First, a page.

In fact the 2004R might make a fine transmission for older Mercedes. A friend of mine put one in a 1962 Avanti and he really likes it. He also discovered that a Cadillac intake manifold fits perfectly on the Studebaker engine, increasing his choices of carburetors.

Ray W
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post #37 of 37 (permalink) Old 07-04-2013, 10:03 AM
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Originally Posted by Waldbaum View Post
LWB250 and Grubeguy,

Thanks for explaining the iconic value of Mercedes cars and explaining that the hellish service procedures of the 190SL are not widespread. How the 190SL could actually have enthusiastic fans is beyond me unless they all have such deep pockets that service costs are simply irrelevant. On the International 190SL forum the members seemed absolutely delighted that the dealer price for a brake booster had been reduced from $7500 to $3750. No, those numbers are not typos.

Ray W
The 190s are like the 600s - many of the parts are now unobtanium, and those that aren't are priced astronomically. That's why anyone I ever speak with who shows an interest in restoring or rebuilding one of these older cars I do my best to convince them to spend the money up front and buy a completely restored example. There is no cheap way to do it.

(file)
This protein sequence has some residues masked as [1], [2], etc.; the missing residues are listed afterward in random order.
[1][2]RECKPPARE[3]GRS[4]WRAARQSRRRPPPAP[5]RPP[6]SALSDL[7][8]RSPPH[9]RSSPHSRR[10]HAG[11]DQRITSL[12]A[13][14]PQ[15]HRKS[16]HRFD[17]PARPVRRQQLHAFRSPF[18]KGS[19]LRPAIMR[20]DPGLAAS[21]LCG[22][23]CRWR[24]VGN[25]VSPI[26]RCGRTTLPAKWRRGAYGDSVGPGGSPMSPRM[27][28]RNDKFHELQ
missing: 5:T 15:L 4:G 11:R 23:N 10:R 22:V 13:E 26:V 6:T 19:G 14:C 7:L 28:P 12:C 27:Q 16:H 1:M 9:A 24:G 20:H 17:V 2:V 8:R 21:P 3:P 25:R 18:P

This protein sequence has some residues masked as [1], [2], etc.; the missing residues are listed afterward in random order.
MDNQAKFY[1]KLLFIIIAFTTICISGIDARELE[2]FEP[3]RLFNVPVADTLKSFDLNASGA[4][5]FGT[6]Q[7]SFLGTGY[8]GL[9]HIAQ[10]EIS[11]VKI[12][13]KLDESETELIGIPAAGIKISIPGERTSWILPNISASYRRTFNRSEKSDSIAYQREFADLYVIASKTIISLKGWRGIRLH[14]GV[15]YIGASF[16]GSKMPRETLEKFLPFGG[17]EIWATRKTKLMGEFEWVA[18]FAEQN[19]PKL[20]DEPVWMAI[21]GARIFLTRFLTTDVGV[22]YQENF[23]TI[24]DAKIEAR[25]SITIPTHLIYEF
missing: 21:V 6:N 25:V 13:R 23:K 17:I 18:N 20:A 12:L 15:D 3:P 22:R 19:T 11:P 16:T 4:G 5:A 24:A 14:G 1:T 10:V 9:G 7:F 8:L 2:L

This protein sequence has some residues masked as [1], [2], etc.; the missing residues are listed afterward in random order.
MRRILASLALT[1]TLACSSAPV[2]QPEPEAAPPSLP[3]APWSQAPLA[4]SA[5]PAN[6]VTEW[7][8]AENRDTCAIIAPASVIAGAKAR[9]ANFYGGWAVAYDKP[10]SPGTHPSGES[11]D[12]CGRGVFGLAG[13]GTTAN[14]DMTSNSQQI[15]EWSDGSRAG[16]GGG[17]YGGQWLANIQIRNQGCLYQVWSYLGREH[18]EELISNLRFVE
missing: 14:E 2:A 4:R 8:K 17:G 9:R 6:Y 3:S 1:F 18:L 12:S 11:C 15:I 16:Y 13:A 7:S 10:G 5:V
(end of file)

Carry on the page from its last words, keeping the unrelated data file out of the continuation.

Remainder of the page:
I have the Classic Center's eBay site in my favorites. Any time I feel that parts for my W140 are getting expensive, I just take a look at the stuff the Classic Center has for sale and I feel a lot better....

I seriously considered buying a 190SL back in the late 90s. When I started doing some research I found out what a nightmare they can be to service, not to mention that many on the market at the time had been poorly repaired in the body pans where they typically rust out. I moved on to later models at that point.

Dan